Help for 'missing middle'
JOHANNESBURG - Standard Bank has for decades offered loans to students to fund their education, but these required a surety to stand guarantor for the repayment and interest while the student was studying.
But now the bank offers student loans to the “missing middle”, where an individual surety is not available.
Demonstrations since late 2015 under the #FeesMustFall campaign disrupted teaching at many universities and forced (then) president Jacob Zuma to rule out fee increases in 2016 and a commitment to free tertiary education as soon as possible.
“The government is aware of these challenges and takes them very seriously. Indeed, the government remains firmly committed to progressively realise free post-school education for the poor and working class, as called for by our Constitution, and to assist middle-class families who are unable to pay. This is demonstrated by the creation of the presidential commission of inquiry into higher education and training funding, which includes universities, technical and vocational education and training colleges, as well as the substantial increases in funding to the National Student Financial Aid Scheme since 2010,” then minister of higher education and training, Blade Nzimande, said in 2016.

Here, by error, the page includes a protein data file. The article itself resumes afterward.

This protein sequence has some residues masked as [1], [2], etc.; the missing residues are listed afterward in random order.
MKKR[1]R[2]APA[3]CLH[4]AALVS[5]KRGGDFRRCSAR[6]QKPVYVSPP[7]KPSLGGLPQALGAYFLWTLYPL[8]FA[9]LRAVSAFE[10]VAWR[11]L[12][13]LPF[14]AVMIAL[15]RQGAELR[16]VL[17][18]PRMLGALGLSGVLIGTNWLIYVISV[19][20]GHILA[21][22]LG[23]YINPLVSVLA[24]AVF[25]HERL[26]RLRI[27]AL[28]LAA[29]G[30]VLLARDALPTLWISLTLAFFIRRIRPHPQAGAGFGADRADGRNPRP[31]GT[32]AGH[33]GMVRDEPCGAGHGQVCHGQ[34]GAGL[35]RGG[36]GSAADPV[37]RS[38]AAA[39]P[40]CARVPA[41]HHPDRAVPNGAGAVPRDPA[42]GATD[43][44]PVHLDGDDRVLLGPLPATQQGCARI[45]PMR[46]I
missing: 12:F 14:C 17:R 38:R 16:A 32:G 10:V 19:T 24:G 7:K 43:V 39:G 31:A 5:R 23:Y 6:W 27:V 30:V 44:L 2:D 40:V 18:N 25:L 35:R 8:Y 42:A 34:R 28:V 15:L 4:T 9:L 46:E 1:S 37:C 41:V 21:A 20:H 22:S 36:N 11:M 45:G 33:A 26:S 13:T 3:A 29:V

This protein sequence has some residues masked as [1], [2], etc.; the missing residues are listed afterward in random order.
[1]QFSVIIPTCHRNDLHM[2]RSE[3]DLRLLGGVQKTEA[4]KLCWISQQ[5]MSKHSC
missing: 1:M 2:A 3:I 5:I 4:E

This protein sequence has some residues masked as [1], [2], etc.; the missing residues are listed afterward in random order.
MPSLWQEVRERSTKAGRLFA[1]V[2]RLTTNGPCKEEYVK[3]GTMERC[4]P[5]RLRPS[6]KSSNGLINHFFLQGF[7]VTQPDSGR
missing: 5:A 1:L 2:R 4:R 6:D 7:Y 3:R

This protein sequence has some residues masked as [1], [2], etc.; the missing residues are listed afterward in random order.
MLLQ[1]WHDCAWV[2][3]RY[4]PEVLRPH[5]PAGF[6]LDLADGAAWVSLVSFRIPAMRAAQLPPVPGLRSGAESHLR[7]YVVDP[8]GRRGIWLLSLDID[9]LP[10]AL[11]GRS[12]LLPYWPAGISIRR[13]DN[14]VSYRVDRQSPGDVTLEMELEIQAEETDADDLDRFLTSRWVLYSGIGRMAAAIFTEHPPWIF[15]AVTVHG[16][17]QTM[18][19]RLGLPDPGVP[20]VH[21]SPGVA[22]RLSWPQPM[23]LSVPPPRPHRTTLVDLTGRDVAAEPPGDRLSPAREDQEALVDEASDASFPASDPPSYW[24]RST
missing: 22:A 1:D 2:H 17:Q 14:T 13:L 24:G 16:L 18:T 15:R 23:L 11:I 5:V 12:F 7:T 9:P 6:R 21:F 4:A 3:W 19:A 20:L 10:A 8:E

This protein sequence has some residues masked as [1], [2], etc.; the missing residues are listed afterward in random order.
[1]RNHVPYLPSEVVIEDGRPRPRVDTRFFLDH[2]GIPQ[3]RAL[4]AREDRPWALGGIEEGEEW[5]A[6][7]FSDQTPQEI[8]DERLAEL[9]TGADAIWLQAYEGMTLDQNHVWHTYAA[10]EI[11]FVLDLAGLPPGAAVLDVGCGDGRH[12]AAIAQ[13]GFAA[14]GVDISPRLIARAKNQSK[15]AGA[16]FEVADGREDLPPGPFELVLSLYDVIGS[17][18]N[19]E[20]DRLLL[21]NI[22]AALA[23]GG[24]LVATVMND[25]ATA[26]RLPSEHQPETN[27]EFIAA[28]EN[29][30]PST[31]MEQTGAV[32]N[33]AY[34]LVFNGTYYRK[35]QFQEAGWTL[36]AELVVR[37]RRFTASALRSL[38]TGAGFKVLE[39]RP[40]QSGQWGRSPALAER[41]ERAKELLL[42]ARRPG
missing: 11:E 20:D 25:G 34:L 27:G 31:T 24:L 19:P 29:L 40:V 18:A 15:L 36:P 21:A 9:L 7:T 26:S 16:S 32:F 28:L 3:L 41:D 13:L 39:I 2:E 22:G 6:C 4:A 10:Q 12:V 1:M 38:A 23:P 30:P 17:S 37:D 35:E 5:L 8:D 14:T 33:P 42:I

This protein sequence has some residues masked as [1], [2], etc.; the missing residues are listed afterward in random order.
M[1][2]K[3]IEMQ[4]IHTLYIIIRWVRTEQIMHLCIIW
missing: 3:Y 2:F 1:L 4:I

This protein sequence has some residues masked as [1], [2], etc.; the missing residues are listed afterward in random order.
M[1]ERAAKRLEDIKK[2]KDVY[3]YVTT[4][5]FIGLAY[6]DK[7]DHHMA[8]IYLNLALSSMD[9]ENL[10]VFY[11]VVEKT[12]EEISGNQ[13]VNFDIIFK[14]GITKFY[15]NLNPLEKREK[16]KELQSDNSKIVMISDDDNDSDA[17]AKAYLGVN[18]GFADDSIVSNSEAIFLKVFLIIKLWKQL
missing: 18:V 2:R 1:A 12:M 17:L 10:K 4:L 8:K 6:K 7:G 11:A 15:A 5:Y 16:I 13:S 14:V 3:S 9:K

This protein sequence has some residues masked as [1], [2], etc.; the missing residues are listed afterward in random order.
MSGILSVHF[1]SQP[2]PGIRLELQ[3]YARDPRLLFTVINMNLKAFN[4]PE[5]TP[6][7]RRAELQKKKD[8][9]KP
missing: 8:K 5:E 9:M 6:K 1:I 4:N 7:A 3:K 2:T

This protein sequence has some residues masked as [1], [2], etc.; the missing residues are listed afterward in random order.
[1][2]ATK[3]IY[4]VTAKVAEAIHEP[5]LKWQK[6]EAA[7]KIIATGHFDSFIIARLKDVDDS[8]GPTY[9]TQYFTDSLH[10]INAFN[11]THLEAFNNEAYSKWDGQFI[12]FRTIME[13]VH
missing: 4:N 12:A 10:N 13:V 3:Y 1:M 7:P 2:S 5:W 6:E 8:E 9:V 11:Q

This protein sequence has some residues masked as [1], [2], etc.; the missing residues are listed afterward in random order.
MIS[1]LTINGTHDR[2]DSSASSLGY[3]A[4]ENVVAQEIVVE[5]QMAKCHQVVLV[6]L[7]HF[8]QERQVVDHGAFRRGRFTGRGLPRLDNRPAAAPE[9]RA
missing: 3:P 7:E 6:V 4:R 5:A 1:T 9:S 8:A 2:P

Higher education institutions saw their contact enrolments rise from 545759 in 2010 to 596824 in 2014 according to the Department of Higher Education and Training.
In 2014, 54percent of students were enrolled for undergraduate degrees, 28percent for undergraduate certificates and diplomas, 9percent in postgraduate below Master's, 7percent in Master's and doctoral degrees and 2percent in occasional courses.
Tuition is, however, only a part of a student's cost as there is food, accommodation, books and transport that need to be funded as well. The National Student Financial Aid Scheme provides assistance to poor students, where the parent's annual income is less than R100000, but it is the “missing middle”, where the income is between R100000 and R600000, that were unable to go to university as they could not find a surety of sufficient financial standing acceptable to the banks.
It is to address this shortfall that Standard Bank has partnered with tertiary institutions and, in some instances, third party funders, to bridge this gap.
“We're aware that we need to address the issue of the ‘missing middle’, so we have been able to tailor a student loan that does not require an individual surety, where the tertiary education institution or a third party funder provides risk-based collateral, which is leveraged as equity," said Keshnie Hussain, a senior manager in personal lending products at Standard.
"We also have flexibility in terms of the repayment of the loan as it's a developmental credit instrument, so we make sure the repayment amount is affordable for the student once he/she has found employment. The loan does carry various options of insurance ranging from death only during the study year to more comprehensive insurance.”